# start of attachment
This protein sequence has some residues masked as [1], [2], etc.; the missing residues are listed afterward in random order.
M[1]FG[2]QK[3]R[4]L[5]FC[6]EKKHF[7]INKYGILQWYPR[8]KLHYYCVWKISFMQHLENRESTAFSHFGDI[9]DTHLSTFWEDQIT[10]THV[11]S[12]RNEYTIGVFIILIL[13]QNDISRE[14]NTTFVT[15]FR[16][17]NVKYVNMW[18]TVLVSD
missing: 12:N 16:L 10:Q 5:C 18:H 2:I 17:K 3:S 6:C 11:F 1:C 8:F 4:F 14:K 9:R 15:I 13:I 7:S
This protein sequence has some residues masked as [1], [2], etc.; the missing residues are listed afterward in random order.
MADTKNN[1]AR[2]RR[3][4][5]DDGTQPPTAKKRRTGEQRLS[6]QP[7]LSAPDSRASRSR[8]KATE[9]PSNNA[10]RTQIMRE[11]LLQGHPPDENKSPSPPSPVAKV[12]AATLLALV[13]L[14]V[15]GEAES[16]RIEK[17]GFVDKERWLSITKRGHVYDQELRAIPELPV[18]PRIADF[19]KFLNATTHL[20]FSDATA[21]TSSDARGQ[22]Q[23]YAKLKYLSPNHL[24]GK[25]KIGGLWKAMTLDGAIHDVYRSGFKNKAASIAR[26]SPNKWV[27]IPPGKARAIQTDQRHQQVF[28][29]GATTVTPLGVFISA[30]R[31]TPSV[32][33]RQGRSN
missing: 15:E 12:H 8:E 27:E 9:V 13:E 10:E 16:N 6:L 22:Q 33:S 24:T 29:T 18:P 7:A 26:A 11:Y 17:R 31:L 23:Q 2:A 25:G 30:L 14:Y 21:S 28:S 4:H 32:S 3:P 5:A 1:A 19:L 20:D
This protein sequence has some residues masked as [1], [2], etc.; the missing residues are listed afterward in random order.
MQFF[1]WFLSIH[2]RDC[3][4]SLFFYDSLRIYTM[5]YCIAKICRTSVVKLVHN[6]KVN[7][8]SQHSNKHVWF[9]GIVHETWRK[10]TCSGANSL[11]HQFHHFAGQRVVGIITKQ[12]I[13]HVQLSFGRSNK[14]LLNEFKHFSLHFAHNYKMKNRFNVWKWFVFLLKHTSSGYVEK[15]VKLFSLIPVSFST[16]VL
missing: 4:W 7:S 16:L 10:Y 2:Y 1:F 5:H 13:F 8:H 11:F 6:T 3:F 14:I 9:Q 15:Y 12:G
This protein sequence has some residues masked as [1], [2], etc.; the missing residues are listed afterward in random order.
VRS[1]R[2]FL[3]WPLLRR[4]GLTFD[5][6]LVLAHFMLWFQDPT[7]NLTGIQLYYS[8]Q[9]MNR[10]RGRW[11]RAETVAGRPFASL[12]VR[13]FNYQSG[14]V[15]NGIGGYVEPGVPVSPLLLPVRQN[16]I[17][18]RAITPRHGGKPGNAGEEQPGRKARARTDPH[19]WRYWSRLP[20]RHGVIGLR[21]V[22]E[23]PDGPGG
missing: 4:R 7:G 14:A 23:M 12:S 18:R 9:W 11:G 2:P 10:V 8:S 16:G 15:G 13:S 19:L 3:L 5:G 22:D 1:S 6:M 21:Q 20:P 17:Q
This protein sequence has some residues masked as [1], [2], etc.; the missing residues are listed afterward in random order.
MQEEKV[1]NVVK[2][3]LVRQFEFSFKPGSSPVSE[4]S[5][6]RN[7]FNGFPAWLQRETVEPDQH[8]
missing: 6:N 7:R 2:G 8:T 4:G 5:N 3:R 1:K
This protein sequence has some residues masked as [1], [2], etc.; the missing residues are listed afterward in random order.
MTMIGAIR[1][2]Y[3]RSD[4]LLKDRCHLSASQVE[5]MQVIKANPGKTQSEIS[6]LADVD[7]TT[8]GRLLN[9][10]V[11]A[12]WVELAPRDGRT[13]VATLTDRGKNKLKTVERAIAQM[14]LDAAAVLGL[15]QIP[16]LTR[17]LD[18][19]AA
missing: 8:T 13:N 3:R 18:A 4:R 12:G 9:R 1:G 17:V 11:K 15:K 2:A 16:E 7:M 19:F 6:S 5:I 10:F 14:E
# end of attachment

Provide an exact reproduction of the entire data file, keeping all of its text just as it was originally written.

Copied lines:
This protein sequence has some residues masked as [1], [2], etc.; the missing residues are listed afterward in random order.
M[1]FG[2]QK[3]R[4]L[5]FC[6]EKKHF[7]INKYGILQWYPR[8]KLHYYCVWKISFMQHLENRESTAFSHFGDI[9]DTHLSTFWEDQIT[10]THV[11]S[12]RNEYTIGVFIILIL[13]QNDISRE[14]NTTFVT[15]FR[16][17]NVKYVNMW[18]TVLVSD
missing: 12:N 16:L 10:Q 5:C 18:H 2:I 17:K 3:S 6:C 11:F 1:C 8:F 4:F 14:K 9:R 15:I 13:I 7:S
This protein sequence has some residues masked as [1], [2], etc.; the missing residues are listed afterward in random order.
MADTKNN[1]AR[2]RR[3][4][5]DDGTQPPTAKKRRTGEQRLS[6]QP[7]LSAPDSRASRSR[8]KATE[9]PSNNA[10]RTQIMRE[11]LLQGHPPDENKSPSPPSPVAKV[12]AATLLALV[13]L[14]V[15]GEAES[16]RIEK[17]GFVDKERWLSITKRGHVYDQELRAIPELPV[18]PRIADF[19]KFLNATTHL[20]FSDATA[21]TSSDARGQ[22]Q[23]YAKLKYLSPNHL[24]GK[25]KIGGLWKAMTLDGAIHDVYRSGFKNKAASIAR[26]SPNKWV[27]IPPGKARAIQTDQRHQQVF[28][29]GATTVTPLGVFISA[30]R[31]TPSV[32][33]RQGRSN
missing: 15:E 12:H 8:E 27:E 9:V 13:E 10:E 16:N 6:L 22:Q 33:S 24:T 29:T 18:P 7:A 26:A 11:Y 17:R 31:L 23:Q 2:A 25:G 30:L 14:Y 21:S 28:S 4:H 32:S 3:P 5:A 1:A 19:L 20:D
This protein sequence has some residues masked as [1], [2], etc.; the missing residues are listed afterward in random order.
MQFF[1]WFLSIH[2]RDC[3][4]SLFFYDSLRIYTM[5]YCIAKICRTSVVKLVHN[6]KVN[7][8]SQHSNKHVWF[9]GIVHETWRK[10]TCSGANSL[11]HQFHHFAGQRVVGIITKQ[12]I[13]HVQLSFGRSNK[14]LLNEFKHFSLHFAHNYKMKNRFNVWKWFVFLLKHTSSGYVEK[15]VKLFSLIPVSFST[16]VL
missing: 4:W 7:S 16:L 10:Y 2:Y 1:F 5:H 13:F 8:H 11:F 6:T 3:F 14:I 9:Q 15:Y 12:G
This protein sequence has some residues masked as [1], [2], etc.; the missing residues are listed afterward in random order.
VRS[1]R[2]FL[3]WPLLRR[4]GLTFD[5][6]LVLAHFMLWFQDPT[7]NLTGIQLYYS[8]Q[9]MNR[10]RGRW[11]RAETVAGRPFASL[12]VR[13]FNYQSG[14]V[15]NGIGGYVEPGVPVSPLLLPVRQN[16]I[17][18]RAITPRHGGKPGNAGEEQPGRKARARTDPH[19]WRYWSRLP[20]RHGVIGLR[21]V[22]E[23]PDGPGG
missing: 4:R 7:G 14:A 23:M 12:S 18:R 9:W 11:G 2:P 10:V 8:S 16:G 15:G 13:S 19:L 3:L 5:G 22:D 1:S 6:M 21:Q 20:P 17:Q
This protein sequence has some residues masked as [1], [2], etc.; the missing residues are listed afterward in random order.
MQEEKV[1]NVVK[2][3]LVRQFEFSFKPGSSPVSE[4]S[5][6]RN[7]FNGFPAWLQRETVEPDQH[8]
missing: 6:N 7:R 2:G 8:T 4:G 5:N 3:R 1:K
This protein sequence has some residues masked as [1], [2], etc.; the missing residues are listed afterward in random order.
MTMIGAIR[1][2]Y[3]RSD[4]LLKDRCHLSASQVE[5]MQVIKANPGKTQSEIS[6]LADVD[7]TT[8]GRLLN[9][10]V[11]A[12]WVELAPRDGRT[13]VATLTDRGKNKLKTVERAIAQM[14]LDAAAVLGL[15]QIP[16]LTR[17]LD[18][19]AA
missing: 8:T 13:N 3:R 18:A 4:R 12:G 9:R 1:G 17:V 11:K 15:K 2:A 16:E 7:M 19:F 6:S 5:I 10:F 14:E